If you are experiencing problems downloading PDF or HTML fulltext, our helpdesk recommend clearing your browser cache and trying again. If you need help in clearing your cache, please click here . Still need help? Email help@ingentaconnect.com

Free Content Causes of low attendance at National Immunization Days for polio eradication in Bushenyi District, Uganda

You have access to the full text article on a website external to ingentaconnect.

Please click here to view this article on Wiley Online Library.

You may be required to register and activate access on Wiley Online Library before you can obtain the full text. If you have any queries please visit Wiley Online Library

Download Article:



The purpose of this study was to investigate the factors influencing attendance for polio National Immunization Days (NIDs) using the Attitudes-Social-influence-self-Efficacy (ASE) model as a guiding theoretical framework. The data was collected in Bushenyi district of south-western Uganda in 6 focus group discussions about outcomes of attendance at NIDs, about who decides on attendance, and about attendance barriers and supports. The purpose of NIDs – eradicating polio – was not known to the informants. The main reason mentioned for attending NIDs and other immunization was to weaken childhood diseases or to strengthen the children's capability in fighting diseases, whether they are immunizable or not. However, it was strongly believed that the previous NIDs had caused a severe malaria epidemic with a very high mortality, and this led to most parents not attending the next. Sources of social influence were mostly opinion and local leaders in communities, health workers, friends and relatives. Opinion leaders who did not immunize their children were said to hinder attendance at NIDs by other lay people. NIDs cards, on the other hand, were regarded as valuable means of support for attendance. Thus to improve immunization coverage, there is need for issuing NIDs cards, for using health education to change the belief that NIDs cause malaria, and to encourage local leaders to attend NIDs.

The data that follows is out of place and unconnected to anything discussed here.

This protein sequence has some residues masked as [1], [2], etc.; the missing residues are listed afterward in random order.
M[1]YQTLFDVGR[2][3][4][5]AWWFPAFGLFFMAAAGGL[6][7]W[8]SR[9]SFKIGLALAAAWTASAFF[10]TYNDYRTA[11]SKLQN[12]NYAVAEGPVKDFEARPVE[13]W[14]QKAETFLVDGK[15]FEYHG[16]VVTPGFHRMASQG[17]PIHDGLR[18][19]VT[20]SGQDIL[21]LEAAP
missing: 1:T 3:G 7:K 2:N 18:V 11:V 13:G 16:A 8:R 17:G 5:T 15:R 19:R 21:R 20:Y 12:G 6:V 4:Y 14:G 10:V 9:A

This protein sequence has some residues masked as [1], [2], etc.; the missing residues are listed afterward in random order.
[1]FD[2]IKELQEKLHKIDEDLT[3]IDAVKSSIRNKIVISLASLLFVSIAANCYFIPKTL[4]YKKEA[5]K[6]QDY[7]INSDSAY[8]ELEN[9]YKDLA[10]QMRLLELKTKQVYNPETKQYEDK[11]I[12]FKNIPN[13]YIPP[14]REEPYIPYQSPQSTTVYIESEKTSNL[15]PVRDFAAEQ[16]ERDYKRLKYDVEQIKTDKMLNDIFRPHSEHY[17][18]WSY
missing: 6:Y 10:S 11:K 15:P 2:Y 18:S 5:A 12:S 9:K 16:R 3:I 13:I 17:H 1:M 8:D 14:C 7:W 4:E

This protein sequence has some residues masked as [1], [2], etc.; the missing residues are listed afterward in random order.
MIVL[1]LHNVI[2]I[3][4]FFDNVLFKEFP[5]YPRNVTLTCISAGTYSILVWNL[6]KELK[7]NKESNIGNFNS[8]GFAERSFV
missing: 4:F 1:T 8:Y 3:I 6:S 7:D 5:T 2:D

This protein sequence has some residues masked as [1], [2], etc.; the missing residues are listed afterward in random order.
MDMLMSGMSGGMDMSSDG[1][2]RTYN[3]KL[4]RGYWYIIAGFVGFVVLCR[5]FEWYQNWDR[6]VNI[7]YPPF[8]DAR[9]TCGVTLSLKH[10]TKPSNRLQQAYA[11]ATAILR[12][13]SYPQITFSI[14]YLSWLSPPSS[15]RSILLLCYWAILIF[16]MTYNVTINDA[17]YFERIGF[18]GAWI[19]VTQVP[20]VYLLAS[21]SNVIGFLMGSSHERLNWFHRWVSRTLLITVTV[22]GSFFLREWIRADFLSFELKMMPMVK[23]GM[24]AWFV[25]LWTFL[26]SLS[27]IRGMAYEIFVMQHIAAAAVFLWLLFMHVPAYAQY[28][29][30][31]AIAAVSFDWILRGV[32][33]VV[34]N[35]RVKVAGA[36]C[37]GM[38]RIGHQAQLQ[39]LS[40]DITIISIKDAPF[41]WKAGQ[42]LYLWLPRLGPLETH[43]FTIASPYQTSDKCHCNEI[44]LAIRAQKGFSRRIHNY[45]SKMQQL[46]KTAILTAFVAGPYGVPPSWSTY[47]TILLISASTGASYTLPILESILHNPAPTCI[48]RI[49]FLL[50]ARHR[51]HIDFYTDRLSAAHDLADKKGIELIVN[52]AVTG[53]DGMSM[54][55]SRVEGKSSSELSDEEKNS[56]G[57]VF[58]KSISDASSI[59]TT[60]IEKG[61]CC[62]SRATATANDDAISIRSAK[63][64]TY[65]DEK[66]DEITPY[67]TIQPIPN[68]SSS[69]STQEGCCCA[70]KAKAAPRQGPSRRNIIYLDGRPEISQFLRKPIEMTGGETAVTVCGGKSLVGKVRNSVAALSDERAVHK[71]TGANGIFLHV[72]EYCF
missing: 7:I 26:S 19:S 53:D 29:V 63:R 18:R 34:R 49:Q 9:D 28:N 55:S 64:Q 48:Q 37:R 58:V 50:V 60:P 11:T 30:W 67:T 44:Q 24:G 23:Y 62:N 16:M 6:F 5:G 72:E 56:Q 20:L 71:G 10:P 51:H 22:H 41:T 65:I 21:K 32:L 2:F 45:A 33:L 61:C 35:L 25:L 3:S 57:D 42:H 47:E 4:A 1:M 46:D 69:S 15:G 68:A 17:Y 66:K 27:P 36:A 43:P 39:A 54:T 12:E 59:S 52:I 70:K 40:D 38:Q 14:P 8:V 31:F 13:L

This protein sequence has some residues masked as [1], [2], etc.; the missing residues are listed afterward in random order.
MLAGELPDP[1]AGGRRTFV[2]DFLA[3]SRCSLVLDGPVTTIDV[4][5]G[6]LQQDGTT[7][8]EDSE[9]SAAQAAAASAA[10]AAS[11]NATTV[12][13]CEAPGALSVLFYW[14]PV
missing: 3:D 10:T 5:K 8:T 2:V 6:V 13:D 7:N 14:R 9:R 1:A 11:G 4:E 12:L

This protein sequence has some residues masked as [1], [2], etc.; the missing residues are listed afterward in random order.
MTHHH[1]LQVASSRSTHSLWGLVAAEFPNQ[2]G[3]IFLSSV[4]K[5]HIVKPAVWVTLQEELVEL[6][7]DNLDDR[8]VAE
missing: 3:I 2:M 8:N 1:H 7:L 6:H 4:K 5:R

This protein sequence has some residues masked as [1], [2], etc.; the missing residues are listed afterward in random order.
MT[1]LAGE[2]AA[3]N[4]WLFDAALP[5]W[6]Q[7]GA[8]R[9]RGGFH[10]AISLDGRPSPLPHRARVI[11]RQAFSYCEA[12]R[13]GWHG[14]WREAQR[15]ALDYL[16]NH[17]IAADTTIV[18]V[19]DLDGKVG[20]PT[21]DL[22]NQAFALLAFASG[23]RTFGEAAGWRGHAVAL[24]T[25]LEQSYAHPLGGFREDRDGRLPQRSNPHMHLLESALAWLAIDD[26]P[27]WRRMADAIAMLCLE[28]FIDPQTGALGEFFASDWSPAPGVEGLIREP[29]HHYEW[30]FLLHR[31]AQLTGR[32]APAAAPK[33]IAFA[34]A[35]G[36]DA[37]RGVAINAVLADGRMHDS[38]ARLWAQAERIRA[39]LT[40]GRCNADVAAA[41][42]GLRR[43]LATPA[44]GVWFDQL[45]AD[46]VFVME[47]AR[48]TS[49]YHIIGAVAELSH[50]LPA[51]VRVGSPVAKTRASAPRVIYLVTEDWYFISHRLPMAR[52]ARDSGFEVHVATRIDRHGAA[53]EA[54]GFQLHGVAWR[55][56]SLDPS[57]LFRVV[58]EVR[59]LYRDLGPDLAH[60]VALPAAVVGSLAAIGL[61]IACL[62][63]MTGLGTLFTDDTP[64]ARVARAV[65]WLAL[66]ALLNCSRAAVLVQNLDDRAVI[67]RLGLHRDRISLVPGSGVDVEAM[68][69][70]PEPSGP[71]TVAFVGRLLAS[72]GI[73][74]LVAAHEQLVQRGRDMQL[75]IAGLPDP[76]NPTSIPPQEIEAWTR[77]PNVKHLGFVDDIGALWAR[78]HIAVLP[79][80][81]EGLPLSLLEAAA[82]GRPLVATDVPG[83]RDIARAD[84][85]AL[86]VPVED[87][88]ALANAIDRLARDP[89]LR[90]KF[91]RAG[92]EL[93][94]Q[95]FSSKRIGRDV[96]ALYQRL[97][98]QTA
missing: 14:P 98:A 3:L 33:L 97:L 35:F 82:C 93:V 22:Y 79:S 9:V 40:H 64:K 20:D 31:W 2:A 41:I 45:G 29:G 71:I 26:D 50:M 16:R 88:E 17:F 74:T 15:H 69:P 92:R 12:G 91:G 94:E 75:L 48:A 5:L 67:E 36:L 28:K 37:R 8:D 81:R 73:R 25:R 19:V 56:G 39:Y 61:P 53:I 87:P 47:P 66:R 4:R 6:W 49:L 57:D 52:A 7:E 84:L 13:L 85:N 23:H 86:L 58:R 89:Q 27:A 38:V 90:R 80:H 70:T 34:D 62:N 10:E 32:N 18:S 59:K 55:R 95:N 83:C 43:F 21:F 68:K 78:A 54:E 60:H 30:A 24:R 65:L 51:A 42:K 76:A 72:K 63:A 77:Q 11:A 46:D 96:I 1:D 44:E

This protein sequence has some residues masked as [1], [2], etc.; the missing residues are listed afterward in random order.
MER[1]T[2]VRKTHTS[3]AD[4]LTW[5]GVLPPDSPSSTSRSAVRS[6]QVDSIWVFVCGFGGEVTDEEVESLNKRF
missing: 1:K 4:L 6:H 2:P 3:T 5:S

Keywords: attitude; compliance; polio; self-efficacy; social-influence

Document Type: Research Article

DOI: http://dx.doi.org/10.1046/j.1365-3156.2000.00560.x

Affiliations: 1: Department of Community Health, Mbarara University, Uganda 2: Ministry of Health, Kampala, Uganda 3: Uganda National Expanded Programme on Immunization, Entebbe, Uganda

Publication date: May 1, 2000

Related content



Share Content

Access Key

Free Content
Free content
New Content
New content
Open Access Content
Open access content
Subscribed Content
Subscribed content
Free Trial Content
Free trial content
Cookie Policy
Cookie Policy
ingentaconnect website makes use of cookies so as to keep track of data that you have filled in. I am Happy with this Find out more